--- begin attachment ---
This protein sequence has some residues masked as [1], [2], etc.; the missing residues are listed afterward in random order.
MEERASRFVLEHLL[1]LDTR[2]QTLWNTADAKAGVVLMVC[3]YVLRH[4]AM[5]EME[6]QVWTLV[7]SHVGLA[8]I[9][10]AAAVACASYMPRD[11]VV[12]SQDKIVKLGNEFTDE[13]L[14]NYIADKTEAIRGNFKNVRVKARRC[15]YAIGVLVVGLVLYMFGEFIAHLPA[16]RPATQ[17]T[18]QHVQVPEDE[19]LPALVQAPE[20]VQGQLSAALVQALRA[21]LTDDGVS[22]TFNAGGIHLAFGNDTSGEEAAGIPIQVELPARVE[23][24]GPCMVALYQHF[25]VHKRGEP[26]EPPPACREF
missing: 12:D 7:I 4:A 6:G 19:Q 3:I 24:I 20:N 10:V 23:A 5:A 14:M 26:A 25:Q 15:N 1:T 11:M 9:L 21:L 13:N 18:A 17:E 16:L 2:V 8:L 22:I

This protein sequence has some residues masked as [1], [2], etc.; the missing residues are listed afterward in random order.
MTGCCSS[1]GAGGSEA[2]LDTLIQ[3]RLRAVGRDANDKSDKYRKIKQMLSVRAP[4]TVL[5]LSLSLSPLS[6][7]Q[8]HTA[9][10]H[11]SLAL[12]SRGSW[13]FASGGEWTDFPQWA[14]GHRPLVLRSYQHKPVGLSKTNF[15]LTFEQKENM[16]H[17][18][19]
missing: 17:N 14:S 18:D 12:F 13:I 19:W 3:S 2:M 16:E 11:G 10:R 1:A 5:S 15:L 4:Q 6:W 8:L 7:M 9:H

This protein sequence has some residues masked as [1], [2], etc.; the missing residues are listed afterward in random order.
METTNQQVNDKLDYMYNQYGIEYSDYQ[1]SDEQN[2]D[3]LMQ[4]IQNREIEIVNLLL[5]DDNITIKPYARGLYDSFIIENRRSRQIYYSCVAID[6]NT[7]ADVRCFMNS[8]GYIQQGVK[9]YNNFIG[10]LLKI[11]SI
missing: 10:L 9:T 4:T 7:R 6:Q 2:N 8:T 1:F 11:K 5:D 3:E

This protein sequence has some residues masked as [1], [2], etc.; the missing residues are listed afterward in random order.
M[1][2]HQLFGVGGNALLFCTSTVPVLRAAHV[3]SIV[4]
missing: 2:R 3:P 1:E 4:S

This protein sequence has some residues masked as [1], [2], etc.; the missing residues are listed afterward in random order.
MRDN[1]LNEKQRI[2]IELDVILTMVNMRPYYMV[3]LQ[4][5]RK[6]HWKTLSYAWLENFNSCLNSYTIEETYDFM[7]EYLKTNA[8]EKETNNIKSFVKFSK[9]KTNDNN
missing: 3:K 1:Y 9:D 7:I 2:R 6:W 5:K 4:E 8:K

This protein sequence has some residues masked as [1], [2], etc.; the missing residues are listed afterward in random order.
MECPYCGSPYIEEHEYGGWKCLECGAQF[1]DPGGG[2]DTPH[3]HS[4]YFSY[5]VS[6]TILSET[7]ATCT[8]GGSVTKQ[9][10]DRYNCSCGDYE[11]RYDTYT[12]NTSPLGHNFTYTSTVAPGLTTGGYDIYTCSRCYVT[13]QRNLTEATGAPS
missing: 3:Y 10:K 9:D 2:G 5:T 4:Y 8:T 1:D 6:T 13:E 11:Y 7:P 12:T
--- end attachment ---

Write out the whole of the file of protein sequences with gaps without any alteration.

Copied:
This protein sequence has some residues masked as [1], [2], etc.; the missing residues are listed afterward in random order.
MEERASRFVLEHLL[1]LDTR[2]QTLWNTADAKAGVVLMVC[3]YVLRH[4]AM[5]EME[6]QVWTLV[7]SHVGLA[8]I[9][10]AAAVACASYMPRD[11]VV[12]SQDKIVKLGNEFTDE[13]L[14]NYIADKTEAIRGNFKNVRVKARRC[15]YAIGVLVVGLVLYMFGEFIAHLPA[16]RPATQ[17]T[18]QHVQVPEDE[19]LPALVQAPE[20]VQGQLSAALVQALRA[21]LTDDGVS[22]TFNAGGIHLAFGNDTSGEEAAGIPIQVELPARVE[23][24]GPCMVALYQHF[25]VHKRGEP[26]EPPPACREF
missing: 12:D 7:I 4:A 6:G 19:Q 3:I 24:I 20:N 10:V 23:A 5:A 14:M 26:A 25:Q 15:N 1:T 11:M 9:L 21:L 13:N 18:A 17:E 16:L 2:V 8:L 22:I

This protein sequence has some residues masked as [1], [2], etc.; the missing residues are listed afterward in random order.
MTGCCSS[1]GAGGSEA[2]LDTLIQ[3]RLRAVGRDANDKSDKYRKIKQMLSVRAP[4]TVL[5]LSLSLSPLS[6][7]Q[8]HTA[9][10]H[11]SLAL[12]SRGSW[13]FASGGEWTDFPQWA[14]GHRPLVLRSYQHKPVGLSKTNF[15]LTFEQKENM[16]H[17][18][19]
missing: 17:N 14:S 18:D 12:F 13:I 19:W 3:S 2:M 16:E 11:G 10:R 1:A 5:S 15:L 4:Q 6:W 8:L 7:M 9:H

This protein sequence has some residues masked as [1], [2], etc.; the missing residues are listed afterward in random order.
METTNQQVNDKLDYMYNQYGIEYSDYQ[1]SDEQN[2]D[3]LMQ[4]IQNREIEIVNLLL[5]DDNITIKPYARGLYDSFIIENRRSRQIYYSCVAID[6]NT[7]ADVRCFMNS[8]GYIQQGVK[9]YNNFIG[10]LLKI[11]SI
missing: 10:L 9:T 4:T 7:R 6:Q 2:N 8:T 1:F 11:K 5:D 3:E

This protein sequence has some residues masked as [1], [2], etc.; the missing residues are listed afterward in random order.
M[1][2]HQLFGVGGNALLFCTSTVPVLRAAHV[3]SIV[4]
missing: 2:R 3:P 1:E 4:S

This protein sequence has some residues masked as [1], [2], etc.; the missing residues are listed afterward in random order.
MRDN[1]LNEKQRI[2]IELDVILTMVNMRPYYMV[3]LQ[4][5]RK[6]HWKTLSYAWLENFNSCLNSYTIEETYDFM[7]EYLKTNA[8]EKETNNIKSFVKFSK[9]KTNDNN
missing: 3:K 1:Y 9:D 7:I 2:R 6:W 5:K 4:E 8:K

This protein sequence has some residues masked as [1], [2], etc.; the missing residues are listed afterward in random order.
MECPYCGSPYIEEHEYGGWKCLECGAQF[1]DPGGG[2]DTPH[3]HS[4]YFSY[5]VS[6]TILSET[7]ATCT[8]GGSVTKQ[9][10]DRYNCSCGDYE[11]RYDTYT[12]NTSPLGHNFTYTSTVAPGLTTGGYDIYTCSRCYVT[13]QRNLTEATGAPS
missing: 3:Y 10:K 9:D 2:G 5:T 4:Y 8:T 1:D 6:T 13:E 11:Y 7:P 12:T